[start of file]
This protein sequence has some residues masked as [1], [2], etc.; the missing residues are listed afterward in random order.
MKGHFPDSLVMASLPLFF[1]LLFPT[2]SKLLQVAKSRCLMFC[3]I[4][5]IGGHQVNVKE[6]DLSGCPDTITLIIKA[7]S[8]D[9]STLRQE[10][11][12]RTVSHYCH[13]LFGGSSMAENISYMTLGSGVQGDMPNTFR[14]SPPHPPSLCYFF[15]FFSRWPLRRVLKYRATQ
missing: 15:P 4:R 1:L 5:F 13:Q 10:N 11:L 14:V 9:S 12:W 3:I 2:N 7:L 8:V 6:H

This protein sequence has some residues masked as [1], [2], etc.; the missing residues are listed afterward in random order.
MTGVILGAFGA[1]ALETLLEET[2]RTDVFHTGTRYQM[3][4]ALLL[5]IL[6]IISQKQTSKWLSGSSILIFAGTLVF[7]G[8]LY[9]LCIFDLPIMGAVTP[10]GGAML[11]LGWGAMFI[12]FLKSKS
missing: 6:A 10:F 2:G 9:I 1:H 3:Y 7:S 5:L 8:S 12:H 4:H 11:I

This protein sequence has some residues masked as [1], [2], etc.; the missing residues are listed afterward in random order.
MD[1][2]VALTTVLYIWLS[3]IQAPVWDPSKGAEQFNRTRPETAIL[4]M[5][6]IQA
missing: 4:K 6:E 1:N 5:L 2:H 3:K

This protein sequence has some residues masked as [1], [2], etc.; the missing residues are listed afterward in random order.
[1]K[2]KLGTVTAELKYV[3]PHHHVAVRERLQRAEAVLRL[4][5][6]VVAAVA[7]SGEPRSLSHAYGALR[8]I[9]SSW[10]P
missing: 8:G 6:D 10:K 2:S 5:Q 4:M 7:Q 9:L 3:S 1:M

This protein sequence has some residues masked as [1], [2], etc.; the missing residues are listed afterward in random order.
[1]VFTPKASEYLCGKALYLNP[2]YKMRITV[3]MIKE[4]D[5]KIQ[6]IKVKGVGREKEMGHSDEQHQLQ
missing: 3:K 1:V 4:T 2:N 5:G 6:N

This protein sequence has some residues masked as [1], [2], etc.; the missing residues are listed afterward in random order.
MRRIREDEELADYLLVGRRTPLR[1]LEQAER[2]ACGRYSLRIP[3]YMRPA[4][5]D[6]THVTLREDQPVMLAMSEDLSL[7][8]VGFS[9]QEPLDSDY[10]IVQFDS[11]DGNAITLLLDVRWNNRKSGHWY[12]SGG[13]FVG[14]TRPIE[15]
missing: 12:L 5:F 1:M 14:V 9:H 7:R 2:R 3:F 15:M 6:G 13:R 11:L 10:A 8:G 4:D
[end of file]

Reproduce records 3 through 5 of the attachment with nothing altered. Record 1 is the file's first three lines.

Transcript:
This protein sequence has some residues masked as [1], [2], etc.; the missing residues are listed afterward in random order.
MD[1][2]VALTTVLYIWLS[3]IQAPVWDPSKGAEQFNRTRPETAIL[4]M[5][6]IQA
missing: 4:K 6:E 1:N 5:L 2:H 3:K

This protein sequence has some residues masked as [1], [2], etc.; the missing residues are listed afterward in random order.
[1]K[2]KLGTVTAELKYV[3]PHHHVAVRERLQRAEAVLRL[4][5][6]VVAAVA[7]SGEPRSLSHAYGALR[8]I[9]SSW[10]P
missing: 8:G 6:D 10:K 2:S 5:Q 4:M 7:Q 9:L 3:S 1:M

This protein sequence has some residues masked as [1], [2], etc.; the missing residues are listed afterward in random order.
[1]VFTPKASEYLCGKALYLNP[2]YKMRITV[3]MIKE[4]D[5]KIQ[6]IKVKGVGREKEMGHSDEQHQLQ
missing: 3:K 1:V 4:T 2:N 5:G 6:N